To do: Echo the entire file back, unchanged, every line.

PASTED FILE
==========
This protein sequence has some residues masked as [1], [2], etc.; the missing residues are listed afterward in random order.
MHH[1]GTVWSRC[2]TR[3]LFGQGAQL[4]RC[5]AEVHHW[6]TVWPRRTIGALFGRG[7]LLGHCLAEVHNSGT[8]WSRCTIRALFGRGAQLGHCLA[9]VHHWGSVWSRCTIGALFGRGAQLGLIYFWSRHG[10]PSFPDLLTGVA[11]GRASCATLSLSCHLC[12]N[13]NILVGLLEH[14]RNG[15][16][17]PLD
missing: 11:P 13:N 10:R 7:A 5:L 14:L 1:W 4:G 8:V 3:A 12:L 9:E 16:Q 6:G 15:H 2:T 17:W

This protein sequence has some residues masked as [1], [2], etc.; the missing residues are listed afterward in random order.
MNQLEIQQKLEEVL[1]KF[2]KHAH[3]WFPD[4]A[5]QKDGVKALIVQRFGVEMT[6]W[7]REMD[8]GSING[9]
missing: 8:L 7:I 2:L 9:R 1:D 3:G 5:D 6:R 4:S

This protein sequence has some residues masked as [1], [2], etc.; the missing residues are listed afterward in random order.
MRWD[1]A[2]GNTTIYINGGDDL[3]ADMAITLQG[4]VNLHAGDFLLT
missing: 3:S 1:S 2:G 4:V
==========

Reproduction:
This protein sequence has some residues masked as [1], [2], etc.; the missing residues are listed afterward in random order.
MHH[1]GTVWSRC[2]TR[3]LFGQGAQL[4]RC[5]AEVHHW[6]TVWPRRTIGALFGRG[7]LLGHCLAEVHNSGT[8]WSRCTIRALFGRGAQLGHCLA[9]VHHWGSVWSRCTIGALFGRGAQLGLIYFWSRHG[10]PSFPDLLTGVA[11]GRASCATLSLSCHLC[12]N[13]NILVGLLEH[14]RNG[15][16][17]PLD
missing: 11:P 13:N 10:R 7:A 5:L 14:L 1:W 4:G 8:V 3:A 12:L 9:E 16:Q 6:G 15:H 2:T 17:W

This protein sequence has some residues masked as [1], [2], etc.; the missing residues are listed afterward in random order.
MNQLEIQQKLEEVL[1]KF[2]KHAH[3]WFPD[4]A[5]QKDGVKALIVQRFGVEMT[6]W[7]REMD[8]GSING[9]
missing: 8:L 7:I 2:L 9:R 1:D 3:G 5:D 6:R 4:S

This protein sequence has some residues masked as [1], [2], etc.; the missing residues are listed afterward in random order.
MRWD[1]A[2]GNTTIYINGGDDL[3]ADMAITLQG[4]VNLHAGDFLLT
missing: 3:S 1:S 2:G 4:V